I was kind enough to invite my co-workers to my wedding.  Big mistake.  One of my co-workers got drunk and made a complete fool out of herself.  When I returned to work after my honeymoon the drunken co-worker was embarrassed and would not speak to me.  I tried whole heartedly to communicate with her but she refused.  A few weeks later I was stunned to find out that she had reported to my boss that she was filing harrassment charges against me because people in the office were talking about her and she was embarrassed.  I was being harrassed by the drunken co-workder and her friends. This harrassment to me went on for a two year period with an office divided because of the immature actions of this one person.  

   

Fortunately, I held onto my integrity and the truth.  No one can take those things away from anyone.  I no longer work at this place as I am back in college pursuing an education and following my heart to a fulfilling career.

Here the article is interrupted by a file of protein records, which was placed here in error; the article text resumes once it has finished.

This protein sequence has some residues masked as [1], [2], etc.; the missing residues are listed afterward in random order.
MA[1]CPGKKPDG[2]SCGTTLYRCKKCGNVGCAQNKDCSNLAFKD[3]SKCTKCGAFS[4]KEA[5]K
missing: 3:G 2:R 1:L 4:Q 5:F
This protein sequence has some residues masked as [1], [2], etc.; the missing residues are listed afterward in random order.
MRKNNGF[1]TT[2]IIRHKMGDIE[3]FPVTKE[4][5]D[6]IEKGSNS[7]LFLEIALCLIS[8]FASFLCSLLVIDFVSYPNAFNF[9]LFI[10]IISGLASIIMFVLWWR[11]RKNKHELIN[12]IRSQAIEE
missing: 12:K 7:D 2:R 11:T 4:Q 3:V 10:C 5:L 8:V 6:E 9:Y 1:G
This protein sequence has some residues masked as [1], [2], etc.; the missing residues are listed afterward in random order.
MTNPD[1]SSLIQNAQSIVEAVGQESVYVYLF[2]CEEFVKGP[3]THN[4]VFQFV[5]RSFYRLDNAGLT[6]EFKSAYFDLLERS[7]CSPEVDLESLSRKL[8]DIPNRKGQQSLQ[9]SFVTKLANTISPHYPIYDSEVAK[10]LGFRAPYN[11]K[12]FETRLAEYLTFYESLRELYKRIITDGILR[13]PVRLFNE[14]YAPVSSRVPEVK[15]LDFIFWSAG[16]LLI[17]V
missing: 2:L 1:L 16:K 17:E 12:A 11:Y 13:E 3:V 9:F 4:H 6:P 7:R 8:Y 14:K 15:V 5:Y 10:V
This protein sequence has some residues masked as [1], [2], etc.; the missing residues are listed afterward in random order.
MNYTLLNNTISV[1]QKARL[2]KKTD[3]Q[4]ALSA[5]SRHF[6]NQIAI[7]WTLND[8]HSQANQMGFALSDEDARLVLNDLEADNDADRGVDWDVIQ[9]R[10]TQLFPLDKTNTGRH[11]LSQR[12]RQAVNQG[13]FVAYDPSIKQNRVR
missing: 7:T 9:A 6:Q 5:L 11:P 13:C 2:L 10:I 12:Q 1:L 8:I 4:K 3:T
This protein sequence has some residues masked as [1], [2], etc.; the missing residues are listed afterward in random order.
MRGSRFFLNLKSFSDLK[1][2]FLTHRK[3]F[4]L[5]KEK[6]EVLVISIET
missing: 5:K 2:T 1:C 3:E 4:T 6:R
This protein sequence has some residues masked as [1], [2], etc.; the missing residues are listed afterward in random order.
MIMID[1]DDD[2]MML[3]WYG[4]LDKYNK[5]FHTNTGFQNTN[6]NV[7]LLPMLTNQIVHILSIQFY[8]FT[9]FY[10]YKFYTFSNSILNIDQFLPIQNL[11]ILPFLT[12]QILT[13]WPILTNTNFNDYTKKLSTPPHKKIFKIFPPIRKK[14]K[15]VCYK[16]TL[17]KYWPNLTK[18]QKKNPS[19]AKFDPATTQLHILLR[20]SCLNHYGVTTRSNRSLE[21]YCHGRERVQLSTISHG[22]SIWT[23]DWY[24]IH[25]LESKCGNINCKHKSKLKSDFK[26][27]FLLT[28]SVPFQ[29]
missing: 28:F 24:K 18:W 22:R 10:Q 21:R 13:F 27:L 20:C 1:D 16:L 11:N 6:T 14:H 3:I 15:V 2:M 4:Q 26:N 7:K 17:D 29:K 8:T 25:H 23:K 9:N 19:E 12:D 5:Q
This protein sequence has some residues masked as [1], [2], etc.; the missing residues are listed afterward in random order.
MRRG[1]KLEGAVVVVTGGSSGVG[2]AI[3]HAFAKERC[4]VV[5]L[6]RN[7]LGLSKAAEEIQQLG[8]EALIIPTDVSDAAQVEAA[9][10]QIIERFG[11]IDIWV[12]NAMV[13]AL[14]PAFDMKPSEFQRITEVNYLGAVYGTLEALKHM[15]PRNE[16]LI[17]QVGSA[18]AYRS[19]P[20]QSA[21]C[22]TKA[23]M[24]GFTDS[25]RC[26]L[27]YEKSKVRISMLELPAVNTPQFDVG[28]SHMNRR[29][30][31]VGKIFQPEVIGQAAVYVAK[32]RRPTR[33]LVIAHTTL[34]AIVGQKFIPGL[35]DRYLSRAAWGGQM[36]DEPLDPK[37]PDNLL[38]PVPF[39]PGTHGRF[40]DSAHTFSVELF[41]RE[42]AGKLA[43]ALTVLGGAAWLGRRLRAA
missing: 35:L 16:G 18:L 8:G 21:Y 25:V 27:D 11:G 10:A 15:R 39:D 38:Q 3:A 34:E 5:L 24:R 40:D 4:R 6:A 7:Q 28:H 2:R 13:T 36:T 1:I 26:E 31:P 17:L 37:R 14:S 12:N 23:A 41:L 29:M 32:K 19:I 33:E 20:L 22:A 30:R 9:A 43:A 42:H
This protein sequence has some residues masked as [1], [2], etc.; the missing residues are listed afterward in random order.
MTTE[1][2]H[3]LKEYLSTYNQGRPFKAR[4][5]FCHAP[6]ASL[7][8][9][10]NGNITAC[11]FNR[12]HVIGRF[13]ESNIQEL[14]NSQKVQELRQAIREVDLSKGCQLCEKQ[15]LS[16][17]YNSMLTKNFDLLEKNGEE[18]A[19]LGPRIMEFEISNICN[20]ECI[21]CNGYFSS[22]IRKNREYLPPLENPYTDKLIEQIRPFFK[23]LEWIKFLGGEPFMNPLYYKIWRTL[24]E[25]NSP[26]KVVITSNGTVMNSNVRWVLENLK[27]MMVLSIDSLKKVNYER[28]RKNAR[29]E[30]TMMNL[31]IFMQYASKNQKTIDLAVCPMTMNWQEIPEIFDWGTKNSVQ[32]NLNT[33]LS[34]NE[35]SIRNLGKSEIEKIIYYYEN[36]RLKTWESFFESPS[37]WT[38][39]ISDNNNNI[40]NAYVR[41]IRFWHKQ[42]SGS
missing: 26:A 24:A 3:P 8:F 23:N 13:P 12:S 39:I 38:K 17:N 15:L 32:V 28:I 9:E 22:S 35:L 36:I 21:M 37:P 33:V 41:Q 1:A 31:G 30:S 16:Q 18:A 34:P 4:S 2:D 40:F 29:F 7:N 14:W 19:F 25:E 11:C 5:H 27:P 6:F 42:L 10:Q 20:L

June 27, 2006, 4:49 pm CDT

It's unbelievable

   My husband works in a manufacturing plant.  There is an employee that has verbally and physically threatened other employees over a span of thirty years.  He has threatened to kill them, and has actually physically touched others ; pushing and shoving.  His actions have repeatedly been reported to supervisors and company personel, but no one takes any action.  Most likely it is because everyone is afraid of him.  Even though there are always numerous witnesses to any altercations right in the workplace with this "gentleman," no one is willing to come forward and testify for anyone else to company officials because they know what will happen to them if they speak out.  No one should have to work under these conditions, or with a bully like this.  It's unbelievable that one person has that much power in the workplace.